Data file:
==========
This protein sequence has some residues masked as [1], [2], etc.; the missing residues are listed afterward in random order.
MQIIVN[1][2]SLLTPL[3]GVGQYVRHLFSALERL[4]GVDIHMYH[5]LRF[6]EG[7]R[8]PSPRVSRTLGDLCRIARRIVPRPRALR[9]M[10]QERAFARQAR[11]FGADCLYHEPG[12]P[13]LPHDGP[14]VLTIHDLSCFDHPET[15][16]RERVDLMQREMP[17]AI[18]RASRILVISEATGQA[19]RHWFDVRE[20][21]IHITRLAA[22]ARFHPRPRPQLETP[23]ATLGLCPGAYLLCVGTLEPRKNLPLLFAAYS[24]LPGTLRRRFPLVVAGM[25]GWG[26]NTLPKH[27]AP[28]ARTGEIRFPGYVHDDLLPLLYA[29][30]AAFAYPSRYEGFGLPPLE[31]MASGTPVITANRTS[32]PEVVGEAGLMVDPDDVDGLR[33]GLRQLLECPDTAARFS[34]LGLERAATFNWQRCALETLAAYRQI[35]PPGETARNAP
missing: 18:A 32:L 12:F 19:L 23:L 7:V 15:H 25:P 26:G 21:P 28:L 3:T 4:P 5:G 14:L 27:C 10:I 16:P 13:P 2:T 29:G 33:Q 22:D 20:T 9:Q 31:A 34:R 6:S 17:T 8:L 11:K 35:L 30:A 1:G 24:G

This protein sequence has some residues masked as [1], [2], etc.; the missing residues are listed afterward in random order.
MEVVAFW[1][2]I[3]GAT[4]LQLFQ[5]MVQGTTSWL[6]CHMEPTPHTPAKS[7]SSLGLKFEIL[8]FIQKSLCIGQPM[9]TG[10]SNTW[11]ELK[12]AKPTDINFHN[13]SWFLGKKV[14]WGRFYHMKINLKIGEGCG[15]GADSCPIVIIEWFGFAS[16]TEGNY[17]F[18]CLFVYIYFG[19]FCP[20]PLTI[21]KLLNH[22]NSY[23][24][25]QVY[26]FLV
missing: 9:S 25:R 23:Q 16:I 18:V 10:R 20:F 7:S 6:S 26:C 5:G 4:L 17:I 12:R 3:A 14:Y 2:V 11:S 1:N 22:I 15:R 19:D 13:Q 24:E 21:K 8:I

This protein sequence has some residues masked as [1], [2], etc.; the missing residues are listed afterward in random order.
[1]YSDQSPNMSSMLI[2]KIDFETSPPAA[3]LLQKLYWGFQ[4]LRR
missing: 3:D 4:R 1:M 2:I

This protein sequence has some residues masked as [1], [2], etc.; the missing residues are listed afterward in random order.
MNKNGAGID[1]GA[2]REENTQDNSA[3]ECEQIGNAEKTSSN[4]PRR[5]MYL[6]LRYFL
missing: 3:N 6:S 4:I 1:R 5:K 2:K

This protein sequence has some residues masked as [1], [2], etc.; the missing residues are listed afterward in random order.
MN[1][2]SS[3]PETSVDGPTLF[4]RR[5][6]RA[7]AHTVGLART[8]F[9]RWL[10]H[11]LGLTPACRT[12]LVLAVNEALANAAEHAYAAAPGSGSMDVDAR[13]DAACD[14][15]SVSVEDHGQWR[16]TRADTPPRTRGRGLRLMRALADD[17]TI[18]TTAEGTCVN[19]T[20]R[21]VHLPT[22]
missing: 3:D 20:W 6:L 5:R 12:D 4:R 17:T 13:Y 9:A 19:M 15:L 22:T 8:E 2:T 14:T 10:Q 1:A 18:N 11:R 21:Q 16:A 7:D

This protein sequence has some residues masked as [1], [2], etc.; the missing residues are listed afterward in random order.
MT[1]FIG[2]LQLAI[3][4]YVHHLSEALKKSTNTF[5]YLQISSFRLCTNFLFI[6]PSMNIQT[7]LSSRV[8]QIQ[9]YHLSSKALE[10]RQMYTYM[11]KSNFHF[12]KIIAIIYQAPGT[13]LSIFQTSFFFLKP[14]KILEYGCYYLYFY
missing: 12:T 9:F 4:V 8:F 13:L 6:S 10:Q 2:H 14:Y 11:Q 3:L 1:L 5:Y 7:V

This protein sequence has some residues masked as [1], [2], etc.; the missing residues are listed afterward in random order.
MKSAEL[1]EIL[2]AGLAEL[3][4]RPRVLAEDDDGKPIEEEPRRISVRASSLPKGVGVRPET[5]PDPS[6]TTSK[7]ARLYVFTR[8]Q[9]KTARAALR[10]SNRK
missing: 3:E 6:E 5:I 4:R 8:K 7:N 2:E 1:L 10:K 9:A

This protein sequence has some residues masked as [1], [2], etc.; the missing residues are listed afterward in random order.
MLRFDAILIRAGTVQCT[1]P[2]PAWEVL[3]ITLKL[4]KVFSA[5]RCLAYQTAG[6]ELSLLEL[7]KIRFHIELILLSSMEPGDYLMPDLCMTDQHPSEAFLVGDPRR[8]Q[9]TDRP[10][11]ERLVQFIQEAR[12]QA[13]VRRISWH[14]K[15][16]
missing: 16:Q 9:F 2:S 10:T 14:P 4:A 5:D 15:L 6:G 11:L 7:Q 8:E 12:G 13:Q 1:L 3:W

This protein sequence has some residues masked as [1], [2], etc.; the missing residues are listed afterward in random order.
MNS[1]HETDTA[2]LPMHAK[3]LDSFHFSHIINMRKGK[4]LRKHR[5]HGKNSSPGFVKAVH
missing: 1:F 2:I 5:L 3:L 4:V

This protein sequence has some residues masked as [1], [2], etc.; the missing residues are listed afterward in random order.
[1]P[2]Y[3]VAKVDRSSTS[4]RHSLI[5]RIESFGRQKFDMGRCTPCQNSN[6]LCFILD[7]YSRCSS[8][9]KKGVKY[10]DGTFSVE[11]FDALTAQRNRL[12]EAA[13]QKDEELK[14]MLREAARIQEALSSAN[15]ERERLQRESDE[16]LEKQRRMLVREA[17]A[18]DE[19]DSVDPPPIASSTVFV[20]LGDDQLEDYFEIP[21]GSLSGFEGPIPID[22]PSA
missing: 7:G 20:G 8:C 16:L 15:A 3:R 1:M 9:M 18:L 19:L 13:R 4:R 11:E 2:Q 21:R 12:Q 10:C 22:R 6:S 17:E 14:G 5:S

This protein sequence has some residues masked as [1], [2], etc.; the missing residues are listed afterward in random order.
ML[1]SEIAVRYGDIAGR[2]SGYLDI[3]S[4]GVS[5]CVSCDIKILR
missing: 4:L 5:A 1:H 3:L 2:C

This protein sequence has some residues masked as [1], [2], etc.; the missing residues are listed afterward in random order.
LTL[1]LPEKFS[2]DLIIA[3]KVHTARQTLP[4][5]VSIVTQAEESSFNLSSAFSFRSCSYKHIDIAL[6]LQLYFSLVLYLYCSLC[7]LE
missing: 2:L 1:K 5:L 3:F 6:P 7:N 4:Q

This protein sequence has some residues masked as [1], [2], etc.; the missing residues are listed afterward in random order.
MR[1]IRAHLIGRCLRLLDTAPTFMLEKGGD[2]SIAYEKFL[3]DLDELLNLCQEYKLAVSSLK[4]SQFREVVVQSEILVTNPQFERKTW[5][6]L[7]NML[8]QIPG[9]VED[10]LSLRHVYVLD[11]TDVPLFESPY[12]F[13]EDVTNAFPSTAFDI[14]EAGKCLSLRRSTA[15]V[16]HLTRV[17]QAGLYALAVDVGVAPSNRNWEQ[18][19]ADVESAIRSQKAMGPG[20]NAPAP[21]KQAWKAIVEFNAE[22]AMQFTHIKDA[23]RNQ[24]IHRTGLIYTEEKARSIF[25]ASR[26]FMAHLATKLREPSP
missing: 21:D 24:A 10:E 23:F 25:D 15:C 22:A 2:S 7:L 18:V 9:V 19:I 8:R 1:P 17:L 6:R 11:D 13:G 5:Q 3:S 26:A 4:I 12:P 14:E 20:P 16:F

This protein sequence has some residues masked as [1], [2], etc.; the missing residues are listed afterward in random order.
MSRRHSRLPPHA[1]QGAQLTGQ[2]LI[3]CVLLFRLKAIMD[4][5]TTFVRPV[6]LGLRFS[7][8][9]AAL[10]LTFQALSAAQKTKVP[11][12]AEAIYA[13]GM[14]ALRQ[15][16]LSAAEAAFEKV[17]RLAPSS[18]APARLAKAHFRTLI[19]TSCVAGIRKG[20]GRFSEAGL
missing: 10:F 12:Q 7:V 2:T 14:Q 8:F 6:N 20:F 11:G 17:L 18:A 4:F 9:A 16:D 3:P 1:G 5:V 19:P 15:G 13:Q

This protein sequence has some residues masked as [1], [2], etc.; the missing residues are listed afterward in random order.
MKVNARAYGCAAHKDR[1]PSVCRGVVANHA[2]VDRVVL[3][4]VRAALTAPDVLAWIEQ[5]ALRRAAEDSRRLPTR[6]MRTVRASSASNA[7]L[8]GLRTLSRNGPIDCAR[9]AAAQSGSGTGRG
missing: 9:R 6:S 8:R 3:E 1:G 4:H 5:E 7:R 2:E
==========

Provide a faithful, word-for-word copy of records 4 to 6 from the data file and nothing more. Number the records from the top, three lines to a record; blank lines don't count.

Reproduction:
This protein sequence has some residues masked as [1], [2], etc.; the missing residues are listed afterward in random order.
MNKNGAGID[1]GA[2]REENTQDNSA[3]ECEQIGNAEKTSSN[4]PRR[5]MYL[6]LRYFL
missing: 3:N 6:S 4:I 1:R 5:K 2:K

This protein sequence has some residues masked as [1], [2], etc.; the missing residues are listed afterward in random order.
MN[1][2]SS[3]PETSVDGPTLF[4]RR[5][6]RA[7]AHTVGLART[8]F[9]RWL[10]H[11]LGLTPACRT[12]LVLAVNEALANAAEHAYAAAPGSGSMDVDAR[13]DAACD[14][15]SVSVEDHGQWR[16]TRADTPPRTRGRGLRLMRALADD[17]TI[18]TTAEGTCVN[19]T[20]R[21]VHLPT[22]
missing: 3:D 20:W 6:L 5:R 12:D 4:R 17:T 13:Y 9:A 19:M 15:L 22:T 8:E 2:T 14:T 10:Q 1:A 18:N 11:R 21:Q 16:A 7:D

This protein sequence has some residues masked as [1], [2], etc.; the missing residues are listed afterward in random order.
MT[1]FIG[2]LQLAI[3][4]YVHHLSEALKKSTNTF[5]YLQISSFRLCTNFLFI[6]PSMNIQT[7]LSSRV[8]QIQ[9]YHLSSKALE[10]RQMYTYM[11]KSNFHF[12]KIIAIIYQAPGT[13]LSIFQTSFFFLKP[14]KILEYGCYYLYFY
missing: 12:T 9:F 4:V 8:F 13:L 6:S 10:Q 2:H 14:Y 11:Q 3:L 1:L 5:Y 7:V